By Ron Huff •
I just returned from the funeral of a lifelong friend. Ruth Calloway Wilkerson has been a member of the Ashley Heights Community since before I was born. She was born a Calloway, the family for which Calloway Road in western Hoke is named. Their beautiful farm at Five Points became the Carolina Horse Park. My mother’s sister Verna married Ruth’s brother Warren, so our families are connected by marriage. Our main personal connection was through Shiloh Church where she was a faithful member. Her children, though older, were a part of that extended family as we grew up. I remember when her sister Shirley married Al Potts, who was an outsider to the community. Al joined the church and became family as well. Al is now retired from Burlington Industries but was there when I worked there during the ‘70s. As with many small communities, the connections run deep.
I considered Ruth to be one of a group of women that I refer to as the Shiloh mothers. I treated her much like a mother and she treated me like a son. Even though as years passed, I became somewhat estranged from Shiloh, each time I would walk into the church it was as if I were there every Sunday. She would always smile warmly and brightly and brace for the hug that she was about to receive. She was a hard worker and church leader and you knew if Ruth was involved, things would be just fine.
Ruth’s health had failed in the last few years though her vim and vigor lasted well into her 90s. She always seemed at least 20 years younger than she was until age finally would not be denied. As such, it did not come as a great surprise when she passed away in late March. Because of the virus social distancing, the service was held at the graveside in the cemetery at Shiloh where each gravestone marks the site of people I have known.
Brother Rusty told me about Ruth’s passing and reported that he would sing at the graveside. It was not that, however, that enticed me to go. It was the years of our friendship and the irony that the homecoming of this faithful woman of God would be impacted by the cruel virus. I did not know what to expect, but felt compelled to be there for the family.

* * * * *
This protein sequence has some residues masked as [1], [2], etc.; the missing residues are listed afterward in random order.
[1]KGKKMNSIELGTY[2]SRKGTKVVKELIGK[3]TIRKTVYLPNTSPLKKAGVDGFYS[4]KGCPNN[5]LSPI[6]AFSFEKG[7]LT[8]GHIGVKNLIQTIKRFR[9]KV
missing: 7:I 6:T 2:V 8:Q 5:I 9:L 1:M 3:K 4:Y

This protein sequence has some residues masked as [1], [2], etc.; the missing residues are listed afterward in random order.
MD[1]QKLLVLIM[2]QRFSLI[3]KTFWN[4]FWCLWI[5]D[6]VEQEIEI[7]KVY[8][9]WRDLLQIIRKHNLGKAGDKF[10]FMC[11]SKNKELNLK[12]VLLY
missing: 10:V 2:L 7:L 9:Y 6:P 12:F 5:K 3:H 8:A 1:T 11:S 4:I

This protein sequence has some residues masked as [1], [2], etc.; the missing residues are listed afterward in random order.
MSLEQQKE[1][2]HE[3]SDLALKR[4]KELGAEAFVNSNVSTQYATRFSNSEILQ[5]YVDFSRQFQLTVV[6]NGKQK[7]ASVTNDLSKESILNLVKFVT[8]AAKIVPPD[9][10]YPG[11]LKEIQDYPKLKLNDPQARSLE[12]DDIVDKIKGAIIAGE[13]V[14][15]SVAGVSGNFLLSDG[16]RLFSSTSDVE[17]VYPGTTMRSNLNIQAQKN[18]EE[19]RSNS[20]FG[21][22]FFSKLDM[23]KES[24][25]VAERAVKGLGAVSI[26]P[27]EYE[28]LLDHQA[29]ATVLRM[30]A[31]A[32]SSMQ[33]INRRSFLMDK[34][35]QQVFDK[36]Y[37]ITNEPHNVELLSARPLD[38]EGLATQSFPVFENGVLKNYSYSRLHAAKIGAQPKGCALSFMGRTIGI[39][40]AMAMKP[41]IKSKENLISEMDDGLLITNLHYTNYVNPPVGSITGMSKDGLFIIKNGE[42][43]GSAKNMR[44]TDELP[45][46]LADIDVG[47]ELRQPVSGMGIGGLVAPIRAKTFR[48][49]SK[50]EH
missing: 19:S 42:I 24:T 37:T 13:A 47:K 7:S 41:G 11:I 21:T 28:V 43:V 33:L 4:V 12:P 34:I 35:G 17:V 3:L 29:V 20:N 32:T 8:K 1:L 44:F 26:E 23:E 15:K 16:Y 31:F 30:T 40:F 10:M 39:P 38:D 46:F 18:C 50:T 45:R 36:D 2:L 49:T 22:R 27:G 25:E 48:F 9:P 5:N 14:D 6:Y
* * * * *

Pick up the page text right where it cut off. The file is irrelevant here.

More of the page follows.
As I neared the church, having no idea what to expect, I was happy to see that there was a nice crowd of folks to show their respects. I usually love to see old friends on such an occasion, but the caution of the times illuminated things with a different light. Rusty was there to be accompanied on guitar by Shiloh mainstay Steve Creed, who is a wonderful bluegrass musician. Steve is also a surgical nurse and I could not help but wonder if he had been exposed to Covid-19. We bumped fists as he surely had the same question about me. Seeing lots of people I knew, I passed closer to them than recommended, swapped short pleasantries and found a spot standing alone at least 10 feet from anyone else. I had quickly bypassed the table with the mementoes of her life, not wanting to crowd those who were there.
Reverend McLean delivered a nice tribute and Rusty sang beautifully. I was behind the family, most of whom I knew but had not seen much in recent years. Al and Shirley Potts were sitting on the back row of chairs distanced about five feet from each other though they live together. Strange times!
After the final prayer I signed the guest book, highly aware that the pen had been touched by almost everyone there. Having no sanitizer, I vowed to be careful not to touch my face until I got home. While speaking to Rusty and Steve, I was surprised to hear that because of delayed elective surgeries, he was working less, not more, than normal. Of course, neither of us are doing any musical gigs.
I wanted to speak to Al and Shirley and other family members, but decided it was just too selfish a notion and knew they would understand. As I was making my way to the car, I was drawn into close contact with another life long friend who grabbed my hand. At some point you just have to take a risk, so we talked! Strange times indeed!